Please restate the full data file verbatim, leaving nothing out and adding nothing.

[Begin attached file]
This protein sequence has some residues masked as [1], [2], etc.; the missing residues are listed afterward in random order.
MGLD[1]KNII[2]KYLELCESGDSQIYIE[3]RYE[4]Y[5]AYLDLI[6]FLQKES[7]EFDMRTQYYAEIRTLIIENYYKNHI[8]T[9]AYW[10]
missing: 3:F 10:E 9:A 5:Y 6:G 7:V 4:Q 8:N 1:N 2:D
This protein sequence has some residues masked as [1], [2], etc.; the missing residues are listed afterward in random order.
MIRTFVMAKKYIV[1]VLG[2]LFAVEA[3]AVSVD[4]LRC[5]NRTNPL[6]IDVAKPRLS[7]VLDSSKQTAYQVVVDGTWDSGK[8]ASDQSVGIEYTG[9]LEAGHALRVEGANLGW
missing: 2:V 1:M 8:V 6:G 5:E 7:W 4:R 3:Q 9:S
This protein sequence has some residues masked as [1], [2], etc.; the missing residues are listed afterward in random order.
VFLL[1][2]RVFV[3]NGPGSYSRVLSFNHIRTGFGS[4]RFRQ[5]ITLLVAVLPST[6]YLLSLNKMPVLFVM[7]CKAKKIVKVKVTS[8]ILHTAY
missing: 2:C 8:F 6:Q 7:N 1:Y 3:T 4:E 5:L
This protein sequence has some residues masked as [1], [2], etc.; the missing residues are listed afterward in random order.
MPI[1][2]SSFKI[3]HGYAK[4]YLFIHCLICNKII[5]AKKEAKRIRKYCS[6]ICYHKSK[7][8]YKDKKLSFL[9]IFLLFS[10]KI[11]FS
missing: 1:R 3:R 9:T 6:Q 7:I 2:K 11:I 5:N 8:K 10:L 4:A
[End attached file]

This protein sequence has some residues masked as [1], [2], etc.; the missing residues are listed afterward in random order.
MGLD[1]KNII[2]KYLELCESGDSQIYIE[3]RYE[4]Y[5]AYLDLI[6]FLQKES[7]EFDMRTQYYAEIRTLIIENYYKNHI[8]T[9]AYW[10]
missing: 3:F 10:E 9:A 5:Y 6:G 7:V 4:Q 8:N 1:N 2:D
This protein sequence has some residues masked as [1], [2], etc.; the missing residues are listed afterward in random order.
MIRTFVMAKKYIV[1]VLG[2]LFAVEA[3]AVSVD[4]LRC[5]NRTNPL[6]IDVAKPRLS[7]VLDSSKQTAYQVVVDGTWDSGK[8]ASDQSVGIEYTG[9]LEAGHALRVEGANLGW
missing: 2:V 1:M 8:V 6:G 5:E 7:W 4:R 3:Q 9:S
This protein sequence has some residues masked as [1], [2], etc.; the missing residues are listed afterward in random order.
VFLL[1][2]RVFV[3]NGPGSYSRVLSFNHIRTGFGS[4]RFRQ[5]ITLLVAVLPST[6]YLLSLNKMPVLFVM[7]CKAKKIVKVKVTS[8]ILHTAY
missing: 2:C 8:F 6:Q 7:N 1:Y 3:T 4:E 5:L
This protein sequence has some residues masked as [1], [2], etc.; the missing residues are listed afterward in random order.
MPI[1][2]SSFKI[3]HGYAK[4]YLFIHCLICNKII[5]AKKEAKRIRKYCS[6]ICYHKSK[7][8]YKDKKLSFL[9]IFLLFS[10]KI[11]FS
missing: 1:R 3:R 9:T 6:Q 7:I 2:K 11:I 5:N 8:K 10:L 4:A